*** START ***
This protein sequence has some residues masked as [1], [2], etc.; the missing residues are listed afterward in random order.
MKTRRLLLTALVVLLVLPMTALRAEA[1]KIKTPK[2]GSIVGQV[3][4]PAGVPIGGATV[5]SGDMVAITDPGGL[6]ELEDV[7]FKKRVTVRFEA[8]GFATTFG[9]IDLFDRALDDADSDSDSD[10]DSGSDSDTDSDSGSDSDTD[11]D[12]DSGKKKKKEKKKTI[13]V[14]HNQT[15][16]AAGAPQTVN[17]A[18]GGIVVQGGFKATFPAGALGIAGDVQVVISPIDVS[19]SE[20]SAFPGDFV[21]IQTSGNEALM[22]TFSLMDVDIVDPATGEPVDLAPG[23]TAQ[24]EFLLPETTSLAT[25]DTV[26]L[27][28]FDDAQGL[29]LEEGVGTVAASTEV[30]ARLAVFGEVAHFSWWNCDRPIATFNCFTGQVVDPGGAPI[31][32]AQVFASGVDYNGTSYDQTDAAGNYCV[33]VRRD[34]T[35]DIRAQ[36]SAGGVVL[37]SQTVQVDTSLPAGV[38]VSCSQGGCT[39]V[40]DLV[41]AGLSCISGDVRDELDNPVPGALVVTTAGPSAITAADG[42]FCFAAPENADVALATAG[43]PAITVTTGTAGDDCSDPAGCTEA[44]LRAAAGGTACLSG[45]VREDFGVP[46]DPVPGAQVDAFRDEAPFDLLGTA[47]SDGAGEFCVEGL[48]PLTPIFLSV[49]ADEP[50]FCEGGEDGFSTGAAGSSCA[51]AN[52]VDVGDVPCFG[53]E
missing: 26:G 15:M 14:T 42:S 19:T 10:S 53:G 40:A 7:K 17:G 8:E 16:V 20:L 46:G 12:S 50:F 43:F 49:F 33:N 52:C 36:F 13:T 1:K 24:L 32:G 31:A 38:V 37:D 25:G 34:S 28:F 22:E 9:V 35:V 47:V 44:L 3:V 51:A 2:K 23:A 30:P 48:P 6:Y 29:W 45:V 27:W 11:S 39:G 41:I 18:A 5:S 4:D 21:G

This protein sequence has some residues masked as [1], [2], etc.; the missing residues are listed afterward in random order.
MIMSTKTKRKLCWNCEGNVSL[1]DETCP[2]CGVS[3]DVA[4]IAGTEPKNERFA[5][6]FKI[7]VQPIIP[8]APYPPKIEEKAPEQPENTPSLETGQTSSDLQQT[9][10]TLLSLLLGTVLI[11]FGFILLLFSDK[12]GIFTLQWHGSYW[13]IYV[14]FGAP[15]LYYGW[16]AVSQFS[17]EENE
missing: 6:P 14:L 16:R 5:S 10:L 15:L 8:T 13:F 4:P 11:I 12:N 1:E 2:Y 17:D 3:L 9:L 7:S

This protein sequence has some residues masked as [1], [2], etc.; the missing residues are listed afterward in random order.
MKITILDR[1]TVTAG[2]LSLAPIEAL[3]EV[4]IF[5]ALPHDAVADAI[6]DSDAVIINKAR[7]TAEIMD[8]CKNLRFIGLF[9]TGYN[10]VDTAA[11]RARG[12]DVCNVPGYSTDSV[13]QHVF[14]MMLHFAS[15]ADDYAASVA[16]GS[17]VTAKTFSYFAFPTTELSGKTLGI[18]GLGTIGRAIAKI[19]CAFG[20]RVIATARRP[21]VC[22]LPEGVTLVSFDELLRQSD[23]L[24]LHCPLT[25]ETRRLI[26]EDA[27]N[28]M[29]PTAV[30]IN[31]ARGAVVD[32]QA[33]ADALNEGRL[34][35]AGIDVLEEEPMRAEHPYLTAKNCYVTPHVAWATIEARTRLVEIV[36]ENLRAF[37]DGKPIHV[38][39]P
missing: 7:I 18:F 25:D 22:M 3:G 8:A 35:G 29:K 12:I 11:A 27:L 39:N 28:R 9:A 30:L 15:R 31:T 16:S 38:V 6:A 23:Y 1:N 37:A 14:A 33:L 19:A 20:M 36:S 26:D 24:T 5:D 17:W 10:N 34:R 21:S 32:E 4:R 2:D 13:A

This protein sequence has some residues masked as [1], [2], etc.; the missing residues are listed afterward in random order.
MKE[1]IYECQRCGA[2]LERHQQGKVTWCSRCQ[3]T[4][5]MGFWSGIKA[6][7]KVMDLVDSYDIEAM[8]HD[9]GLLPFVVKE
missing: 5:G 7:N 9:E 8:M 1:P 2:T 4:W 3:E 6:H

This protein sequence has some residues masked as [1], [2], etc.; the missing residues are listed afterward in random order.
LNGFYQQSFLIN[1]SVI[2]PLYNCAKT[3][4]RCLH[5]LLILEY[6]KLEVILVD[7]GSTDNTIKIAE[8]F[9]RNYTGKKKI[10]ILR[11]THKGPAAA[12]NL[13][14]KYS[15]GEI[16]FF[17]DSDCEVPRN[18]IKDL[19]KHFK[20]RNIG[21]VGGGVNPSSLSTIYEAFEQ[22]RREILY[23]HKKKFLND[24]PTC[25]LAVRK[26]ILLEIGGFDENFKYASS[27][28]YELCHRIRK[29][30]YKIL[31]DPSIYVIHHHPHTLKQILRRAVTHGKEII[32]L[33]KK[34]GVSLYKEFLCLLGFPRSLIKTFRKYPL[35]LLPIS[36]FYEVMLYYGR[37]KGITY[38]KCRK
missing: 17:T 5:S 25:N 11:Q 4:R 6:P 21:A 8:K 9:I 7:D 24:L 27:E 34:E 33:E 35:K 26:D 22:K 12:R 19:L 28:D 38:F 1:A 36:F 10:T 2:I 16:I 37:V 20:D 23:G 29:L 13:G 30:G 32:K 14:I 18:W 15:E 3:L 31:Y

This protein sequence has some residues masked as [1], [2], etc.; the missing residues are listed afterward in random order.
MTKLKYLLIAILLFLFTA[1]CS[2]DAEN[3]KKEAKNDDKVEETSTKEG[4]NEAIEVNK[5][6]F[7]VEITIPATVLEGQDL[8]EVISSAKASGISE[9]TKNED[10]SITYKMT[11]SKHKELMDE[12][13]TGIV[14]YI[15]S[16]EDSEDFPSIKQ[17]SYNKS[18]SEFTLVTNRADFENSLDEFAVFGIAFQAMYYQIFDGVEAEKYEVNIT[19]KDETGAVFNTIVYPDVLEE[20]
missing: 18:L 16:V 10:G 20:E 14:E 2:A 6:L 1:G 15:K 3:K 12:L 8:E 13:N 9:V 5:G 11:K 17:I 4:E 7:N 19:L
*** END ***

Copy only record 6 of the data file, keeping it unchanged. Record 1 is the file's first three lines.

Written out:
This protein sequence has some residues masked as [1], [2], etc.; the missing residues are listed afterward in random order.
MTKLKYLLIAILLFLFTA[1]CS[2]DAEN[3]KKEAKNDDKVEETSTKEG[4]NEAIEVNK[5][6]F[7]VEITIPATVLEGQDL[8]EVISSAKASGISE[9]TKNED[10]SITYKMT[11]SKHKELMDE[12][13]TGIV[14]YI[15]S[16]EDSEDFPSIKQ[17]SYNKS[18]SEFTLVTNRADFENSLDEFAVFGIAFQAMYYQIFDGVEAEKYEVNIT[19]KDETGAVFNTIVYPDVLEE[20]
missing: 18:L 16:V 10:G 20:E 14:E 2:A 6:L 1:G 15:K 3:K 12:L 8:E 13:N 9:V 5:G 11:K 17:I 4:E 7:N 19:L